But effective comedy and satire also require that the audience consider a film “in its entire context,” he continued, and not make a judgment simply on the basis of having seen a YouTube snippet or a trailer.
Words do have meaning, Minow said. “But we cannot let words be divorced from their context. That creates an inhibition in our frank discussion.”
In a way, the “Tropic Thunder” debate mirrors the debate about whether racial slurs should ever be used in art, be it hip-hop, TV, movies or such acknowledged classics of literature as Mark Twain’s “The Adventures of Huckleberry Finn.”
Rainier Spencer, director of the Afro-American studies program at UNLV, doesn’t favor racial slurs in any usage. But, he said, one consideration in judging whether to use them is to ask if “there is an artistic purpose to it.”
That could take the form of a “documentary angle,” he said, in which a film may depict somebody using a word because the character actually does or would. Or, Spencer said, it could take the form of using the word in the service of “lampooning” a larger issue.
Still, the reality is that somebody somewhere probably will be offended by just about anything. Jaq Greenspon, a master’s in fine arts degree candidate and English composition instructor at UNLV, once sold a script for the TV series “Star Trek: The Next Generation” that was a takeoff of Stephen King’s novel “Misery.”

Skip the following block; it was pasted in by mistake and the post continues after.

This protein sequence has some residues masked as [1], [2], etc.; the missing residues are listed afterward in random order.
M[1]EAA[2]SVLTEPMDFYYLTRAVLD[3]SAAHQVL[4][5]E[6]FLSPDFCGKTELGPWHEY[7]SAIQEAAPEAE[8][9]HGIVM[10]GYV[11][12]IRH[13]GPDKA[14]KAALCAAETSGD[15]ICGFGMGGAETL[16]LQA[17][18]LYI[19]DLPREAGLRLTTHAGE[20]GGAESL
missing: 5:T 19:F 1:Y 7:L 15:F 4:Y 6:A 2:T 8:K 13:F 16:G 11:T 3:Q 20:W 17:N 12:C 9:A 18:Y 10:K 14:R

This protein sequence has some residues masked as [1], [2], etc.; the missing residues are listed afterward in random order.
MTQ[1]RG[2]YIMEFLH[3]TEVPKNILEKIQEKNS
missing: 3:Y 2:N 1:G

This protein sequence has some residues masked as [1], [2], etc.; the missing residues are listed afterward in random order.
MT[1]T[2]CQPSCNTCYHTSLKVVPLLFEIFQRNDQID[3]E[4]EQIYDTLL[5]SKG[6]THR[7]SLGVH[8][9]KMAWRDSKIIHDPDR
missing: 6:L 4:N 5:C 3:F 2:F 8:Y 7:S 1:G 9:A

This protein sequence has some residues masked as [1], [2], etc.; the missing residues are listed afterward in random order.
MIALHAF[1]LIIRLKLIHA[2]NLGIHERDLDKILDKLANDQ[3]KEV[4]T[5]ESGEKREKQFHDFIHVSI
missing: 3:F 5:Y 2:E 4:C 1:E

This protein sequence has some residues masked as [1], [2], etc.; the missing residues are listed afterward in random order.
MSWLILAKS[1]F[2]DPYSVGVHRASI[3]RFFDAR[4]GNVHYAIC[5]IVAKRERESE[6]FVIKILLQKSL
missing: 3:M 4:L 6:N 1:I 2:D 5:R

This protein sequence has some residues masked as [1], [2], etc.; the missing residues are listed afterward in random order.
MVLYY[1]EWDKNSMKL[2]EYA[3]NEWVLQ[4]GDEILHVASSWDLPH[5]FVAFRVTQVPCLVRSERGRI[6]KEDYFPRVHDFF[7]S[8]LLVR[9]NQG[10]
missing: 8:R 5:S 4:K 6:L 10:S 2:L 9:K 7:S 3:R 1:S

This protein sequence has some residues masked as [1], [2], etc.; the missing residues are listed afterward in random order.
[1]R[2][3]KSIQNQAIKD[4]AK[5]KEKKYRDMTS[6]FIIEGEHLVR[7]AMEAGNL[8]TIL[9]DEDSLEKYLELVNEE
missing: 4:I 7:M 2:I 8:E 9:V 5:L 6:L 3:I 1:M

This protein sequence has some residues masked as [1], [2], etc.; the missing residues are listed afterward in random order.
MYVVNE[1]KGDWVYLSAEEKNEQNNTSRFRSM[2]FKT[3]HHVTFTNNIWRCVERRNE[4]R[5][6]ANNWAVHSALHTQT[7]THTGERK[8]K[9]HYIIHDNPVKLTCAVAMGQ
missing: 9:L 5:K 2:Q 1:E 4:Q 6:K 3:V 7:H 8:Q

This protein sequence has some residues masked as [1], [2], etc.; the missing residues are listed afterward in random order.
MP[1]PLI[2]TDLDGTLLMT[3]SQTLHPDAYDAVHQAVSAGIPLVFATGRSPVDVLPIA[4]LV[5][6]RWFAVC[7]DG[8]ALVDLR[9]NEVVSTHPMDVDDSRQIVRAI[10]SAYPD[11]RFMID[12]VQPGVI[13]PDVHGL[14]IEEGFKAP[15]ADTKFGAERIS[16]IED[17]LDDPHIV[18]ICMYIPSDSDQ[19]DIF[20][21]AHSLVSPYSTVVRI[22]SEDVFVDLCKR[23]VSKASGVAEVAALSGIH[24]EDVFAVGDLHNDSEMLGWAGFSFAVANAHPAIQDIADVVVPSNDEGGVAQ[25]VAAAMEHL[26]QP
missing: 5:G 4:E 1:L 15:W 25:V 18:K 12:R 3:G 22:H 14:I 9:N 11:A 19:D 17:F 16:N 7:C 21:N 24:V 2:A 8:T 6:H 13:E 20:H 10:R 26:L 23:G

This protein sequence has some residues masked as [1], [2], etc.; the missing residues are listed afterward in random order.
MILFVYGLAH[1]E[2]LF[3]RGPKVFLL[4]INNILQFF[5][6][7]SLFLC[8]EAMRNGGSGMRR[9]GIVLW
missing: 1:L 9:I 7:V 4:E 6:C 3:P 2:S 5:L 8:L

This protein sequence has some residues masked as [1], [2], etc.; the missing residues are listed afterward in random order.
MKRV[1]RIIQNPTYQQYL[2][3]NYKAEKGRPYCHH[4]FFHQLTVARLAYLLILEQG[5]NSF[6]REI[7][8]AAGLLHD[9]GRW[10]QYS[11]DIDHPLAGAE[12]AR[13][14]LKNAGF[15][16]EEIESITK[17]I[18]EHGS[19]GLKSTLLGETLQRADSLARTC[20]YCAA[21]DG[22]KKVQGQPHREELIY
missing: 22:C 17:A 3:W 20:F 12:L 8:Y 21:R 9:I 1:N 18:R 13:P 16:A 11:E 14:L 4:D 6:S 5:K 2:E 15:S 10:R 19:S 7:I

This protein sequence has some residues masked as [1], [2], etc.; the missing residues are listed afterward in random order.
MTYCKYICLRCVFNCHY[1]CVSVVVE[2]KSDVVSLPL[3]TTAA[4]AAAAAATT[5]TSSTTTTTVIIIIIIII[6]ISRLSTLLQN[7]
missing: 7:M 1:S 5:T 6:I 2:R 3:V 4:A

“The idea of the story was that somebody was an ardent follower of Picard and kidnapped him and wanted him, basically, to tell him about his exploits,” Greenspon said. “What we were doing in fairly clear terms is, we were mocking the obsessed ‘Star Trek’ fan. In fact, that was why they bought the episode. Originally, they said, ‘That’s brilliant.’ “
But, Greenspon continued, “the next producer said, ‘We can’t make fun of our fans.’ “
So, Greenspon said, the script was rewritten.
Studios and artists often can be afraid of offending people, Greenspon said. And, on the other side of the artistic equation, audiences often can be “so quick to be offended that we don’t actually look at the message. And there’s the problem: As soon as you take something out of context — as can be seen in any political ad of the last 25 years — it’s very easy to become offended by it.”
Actually, Menendez joked, given “Tropic Thunder” and its deft evisceration of Hollywood and the actors who inhabit it, “I’m surprised actors aren’t picketing the film.”
Contact reporter John Przybys at firstname.lastname@example.org or 702-383-0280.